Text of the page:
Update: Omega-Aviv Merger to Create $10 Billion SNF REIT Powerhouse

Omega Healthcare Investors (NYSE: OHI) and Aviv REIT (NYSE: AVIV) announced on Friday an agreement to merge the companies in a stock for stock transaction, creating a $10 billion real estate investment trust (REIT).

The deal, which values Aviv at $3.0 billion, gives the combined companies a portfolio of 874 properties across 41 states and 83 operator relationships, creating a major force in skilled nursing.

Taylor Pickett, Omega’s current CEO will continue to serve as the CEO of the combined company after the deal closes. Craig Bernfield, who currently serves as Aviv chairman and CEO, will join the board of directors of the combined company.

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“The combination of Omega and Aviv creates the premier pure-play skilled nursing facility REIT which, with the expertise and proven track records of the combined management teams, will be well-positioned to continue as the leading consolidator in the large, highly fragmented SNF industry,” said Pickett. “The combined sourcing and development capabilities of this company, coupled with its strong balance sheet, provides enhanced capacity to drive growth and is expected to continue to decrease our cost of capital.”

Under the terms of the agreement, Aviv shareholders will receive 0.90 Omega shares for each share of Aviv common stock they own. Based on the closing stock price for Omega on October 30, this would be equivalent to $34.97 of Omega stock for each Aviv share—representing a premium to Aviv shareholders of 16.2% over Aviv’s closing price on that day.

The deal was met with some surprise, though recent REIT-to-REIT deals such as Ventas’ acquisition of American Realty Capital REIT have set the landscape for mergers of this nature.

“There’s a strategic reason [Omega Healthcare] is doing this deal,” says Dan Bernstein, analyst for Stifel. “Aviv was one of the biggest competitors in terms of SNF buyers. If you look at those selling out of assets, it’s lots of private equity right now. Omega is looking at the landscape over the next couple of years strategically.”

Aviv REIT has a long history of skilled nursing ownership, and has remained bullish in its outlook, with a long-held expertise in owning and managing the property type through reimbursement ups and downs. But the deal also comes as a surprise for other reasons.

“Omega has enjoyed the greenest of green lights from the public market to grow the company, and they are taking out a growing rival, Aviv, in an all-stock deal,” says Michael Knott, managing director of Newport Beach, Calif.-based REIT research firm Green Street Advisors. “Omega arguably would have been better off continuing to buy nursing homes on Main Street rather than Wall Street, where the price tag is much higher.”

Both companies will benefit—Aviv in a premium offered to shareholders; who saw the stock price surge 15% following the news of the merger. But the move on Omega’s part may also signal confidence in a market that many have shied from due to reimbursement uncertainty on the nursing home front.

“This is great news from Aviv’s standpoint – they realize a huge premium, but shareholders can still choose to participate in future upside by virtue of receiving shares in the new company,” Knott says. “Omega enjoys a cost of capital advantage, but a 6.5% implied cap rate shows confidence in the benign reimbursement backdrop for nursing homes.”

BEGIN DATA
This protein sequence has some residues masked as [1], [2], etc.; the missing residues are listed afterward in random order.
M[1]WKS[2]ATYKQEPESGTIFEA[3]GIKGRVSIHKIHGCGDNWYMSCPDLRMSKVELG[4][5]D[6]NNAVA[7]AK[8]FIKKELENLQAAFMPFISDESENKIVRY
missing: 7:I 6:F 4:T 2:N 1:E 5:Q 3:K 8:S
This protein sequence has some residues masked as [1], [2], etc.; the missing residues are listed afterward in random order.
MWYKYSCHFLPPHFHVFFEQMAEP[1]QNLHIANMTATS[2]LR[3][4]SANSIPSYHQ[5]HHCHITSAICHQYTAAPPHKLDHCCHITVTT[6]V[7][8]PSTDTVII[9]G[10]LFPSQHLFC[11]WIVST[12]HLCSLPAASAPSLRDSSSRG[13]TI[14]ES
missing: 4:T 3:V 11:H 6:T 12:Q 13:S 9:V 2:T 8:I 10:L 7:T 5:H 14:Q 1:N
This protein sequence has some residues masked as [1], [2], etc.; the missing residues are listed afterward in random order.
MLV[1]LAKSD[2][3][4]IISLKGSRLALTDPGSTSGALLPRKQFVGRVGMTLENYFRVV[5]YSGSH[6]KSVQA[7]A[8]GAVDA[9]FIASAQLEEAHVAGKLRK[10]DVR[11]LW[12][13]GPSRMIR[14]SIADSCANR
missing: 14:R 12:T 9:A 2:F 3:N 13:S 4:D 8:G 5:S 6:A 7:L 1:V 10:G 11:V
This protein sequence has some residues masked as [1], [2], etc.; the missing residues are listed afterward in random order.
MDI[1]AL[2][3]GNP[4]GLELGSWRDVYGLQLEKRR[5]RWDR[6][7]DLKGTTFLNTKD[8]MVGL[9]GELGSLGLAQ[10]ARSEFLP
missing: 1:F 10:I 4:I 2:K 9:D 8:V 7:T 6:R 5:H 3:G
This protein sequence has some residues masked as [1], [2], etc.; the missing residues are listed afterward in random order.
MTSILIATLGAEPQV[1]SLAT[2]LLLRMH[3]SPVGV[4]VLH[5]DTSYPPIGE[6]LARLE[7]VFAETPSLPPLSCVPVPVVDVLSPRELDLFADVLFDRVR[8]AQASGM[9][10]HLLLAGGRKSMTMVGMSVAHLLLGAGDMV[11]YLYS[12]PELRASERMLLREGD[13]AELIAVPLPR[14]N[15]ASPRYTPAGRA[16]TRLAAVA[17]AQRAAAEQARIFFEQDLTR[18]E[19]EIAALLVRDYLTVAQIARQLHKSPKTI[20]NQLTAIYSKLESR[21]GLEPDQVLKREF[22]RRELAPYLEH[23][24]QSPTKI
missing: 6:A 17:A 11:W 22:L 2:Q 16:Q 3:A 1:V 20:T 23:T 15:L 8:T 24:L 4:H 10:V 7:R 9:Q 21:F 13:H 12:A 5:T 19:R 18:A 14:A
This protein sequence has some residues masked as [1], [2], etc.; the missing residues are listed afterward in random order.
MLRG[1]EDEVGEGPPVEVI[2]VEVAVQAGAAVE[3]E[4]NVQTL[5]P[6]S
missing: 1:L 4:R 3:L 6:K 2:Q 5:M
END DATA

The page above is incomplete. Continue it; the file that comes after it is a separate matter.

Combined, the companies command total market capital of approximately $10.3 billion—$7.3 billion from Omega and $3 billion from Aviv, according to market data as of October 30.  The newly combined companies will also have $7.2 billion of equity market capital, comprised of Omega’s $5 billion and $2.2 billion from Aviv, as noted by the companies in a presentation Friday morning.

According to Pickett, the new company will have “unrivaled” resources to pursue acquisition and development opportunities with the combined base of existing operators.

“This is a strategic combination of two best-in-class companies that have been the most dedicated and successful investors in the skilled nursing sector over the past few decades,” said Bernfield in a written statement. “The combined company will now be positioned to be the premier consolidator of SNF real estate for years to come.”

In terms of number of skilled nursing properties, the merger of Omega-Aviv is unparalleled among other senior housing REITs. Together, the companies combine for 789 SNF properties, more than twice as much as the next public competitor—Ventas, which has 369 SNFs in its portfolio.

The combined platforms of Omega and Aviv have annual historical investments of approximately $900 million since 2012 and a substantial pipeline, according to Aviv’s presentation on the merger. Year-to-date in 2014, the combined companies have made over $900 million of investments in the sector already.

“The market opportunity is significant due to highly fragmented ownership and lack of competition from other well capitalized companies,” Bernfield said. “The combined management team will be the most knowledgeable and experienced in the country.”

The deal is expected to close in next year’s first quarter. Upon closing of the transaction, Omega shareholders are expected to own approximately 70% and Aviv shareholders—together with the limited partners of Aviv Healthcare Properties Limited Partnership—are expected to own approximately 30% of the combined company.

And it won’t signal a downturn in M&A activity in the sector, Stifel’s Bernstein says.

“This was certainly strategic,” he says “… but this is not the end of M&A in the healthcare space.”

Written by John Yedinak with reporting by Elizabeth Ecker

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